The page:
Jerome Powell, chair of the Federal Reserve, today offered a generally positive outlook for the national economy. In testimony to the Joint Economic Committee, Powell said,
Looking ahead, my colleagues and I see a sustained expansion of economic activity, a strong labor market, and inflation near our symmetric 2 percent objective as most likely. This favorable baseline partly reflects the policy adjustments that we have made to provide support for the economy. However, noteworthy risks to this outlook remain. In particular, sluggish growth abroad and trade developments have weighed on the economy and pose ongoing risks. Moreover, inflation pressures remain muted, and indicators of longer-term inflation expectations are at the lower end of their historical ranges. Persistent below-target inflation could lead to an unwelcome downward slide in longer-term inflation expectations. We will continue to monitor these developments and assess their implications for U.S. economic activity and inflation.
The Economic and Revenue Forecast Council similarly projected slow growth here, acknowledging similar risks.
As Barron’s reports, Powell’s outlook is consistent with previous comments.
…good luck finding anyone who expects Powell to say something surprising—if for no other reason than Powell already said what needed to be said atOctober’s Federal Open Market Committee meeting.
At the time, Powell touted the strength of the U.S. consumer and the strong labor market, and played down the likelihood of manufacturing weakness having an impact on consumer spending. He also said that “monetary policy was in ‘a good place’ after the latest rate cut,” writes NatWest Markets’Kevin Cummins, and “indicated that a ‘material reassessment’ of the Fed’s outlook was a pre-requisite for further rate cuts.” Nothing we’ve seen since then would seem to have reached that level. It isn’t even close.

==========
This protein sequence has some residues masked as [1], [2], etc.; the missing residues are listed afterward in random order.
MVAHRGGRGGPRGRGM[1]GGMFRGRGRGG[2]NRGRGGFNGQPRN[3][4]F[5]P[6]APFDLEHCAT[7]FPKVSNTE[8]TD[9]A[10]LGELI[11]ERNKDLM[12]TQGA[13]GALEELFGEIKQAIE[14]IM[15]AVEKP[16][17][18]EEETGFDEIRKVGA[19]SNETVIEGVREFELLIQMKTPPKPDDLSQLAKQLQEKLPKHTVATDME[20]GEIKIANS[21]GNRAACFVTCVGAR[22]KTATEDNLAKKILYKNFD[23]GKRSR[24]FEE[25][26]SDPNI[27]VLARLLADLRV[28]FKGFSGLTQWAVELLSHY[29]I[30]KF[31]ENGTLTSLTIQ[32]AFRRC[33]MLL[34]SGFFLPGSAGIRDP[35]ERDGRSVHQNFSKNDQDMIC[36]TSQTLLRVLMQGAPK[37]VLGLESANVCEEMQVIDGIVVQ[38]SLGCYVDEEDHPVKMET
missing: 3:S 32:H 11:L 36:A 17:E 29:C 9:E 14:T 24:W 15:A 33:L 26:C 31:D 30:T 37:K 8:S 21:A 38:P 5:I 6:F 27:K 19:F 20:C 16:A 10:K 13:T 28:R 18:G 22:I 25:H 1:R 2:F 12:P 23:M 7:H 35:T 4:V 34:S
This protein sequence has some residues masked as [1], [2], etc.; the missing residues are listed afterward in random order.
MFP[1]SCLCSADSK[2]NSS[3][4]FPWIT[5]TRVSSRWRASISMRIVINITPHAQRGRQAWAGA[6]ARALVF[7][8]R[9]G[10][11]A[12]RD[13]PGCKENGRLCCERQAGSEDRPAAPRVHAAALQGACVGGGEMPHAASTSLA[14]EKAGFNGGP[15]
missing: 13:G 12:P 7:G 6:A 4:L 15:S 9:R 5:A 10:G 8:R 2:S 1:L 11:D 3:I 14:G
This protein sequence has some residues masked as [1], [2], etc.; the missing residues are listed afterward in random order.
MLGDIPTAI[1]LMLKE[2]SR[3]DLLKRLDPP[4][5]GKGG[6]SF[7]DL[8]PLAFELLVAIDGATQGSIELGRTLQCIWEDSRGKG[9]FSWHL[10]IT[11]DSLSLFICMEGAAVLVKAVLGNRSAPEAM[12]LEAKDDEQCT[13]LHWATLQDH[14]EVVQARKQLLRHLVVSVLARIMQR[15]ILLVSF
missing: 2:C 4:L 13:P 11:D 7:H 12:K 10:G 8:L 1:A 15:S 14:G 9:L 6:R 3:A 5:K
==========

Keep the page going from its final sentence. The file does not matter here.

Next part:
Recent data suggests that growth remains solid if not spectacular. The economy expanded at a 1.9% annual rate in the July-September quarter, down from 3.1% in the first three months of the year. The unemployment rate is near a 50-year low of 3.6% and hiring is strong enough to potentially push the rate even lower.
Powell on Wednesday also urged Congress to lower the federal budget deficit so that lawmakers would have more flexibility to cut taxes or boost spending to counter a future recession.
“The federal budget is on an unsustainable path, with high and rising debt,” Powell said. “Over time, this outlook could restrain fiscal policymakers’ willingness or ability to support economic activity during a downturn.”
Overall, investor appetite for risk appears to be within a normal range, although it is elevated in some asset classes. Debt loads of businesses are historically high, but the ratio of household borrowing to income is low relative to its pre-crisis level and has been gradually declining in recent years. The core of the financial sector appears resilient, with leverage low and funding risk limited relative to the levels of recent decades….
He further acknowledged the risk posed by a rising national debt.
In a downturn, it would also be important for fiscal policy to support the economy. However, as noted in the Congressional Budget Office’s recent long-term budget outlook, the federal budget is on an unsustainable path, with high and rising debt: Over time, this outlook could restrain fiscal policymakers’ willingness or ability to support economic activity during a downturn. In addition, I remain concerned that high and rising federal debt can, in the longer term, restrain private investment and, thereby, reduce productivity and overall economic growth.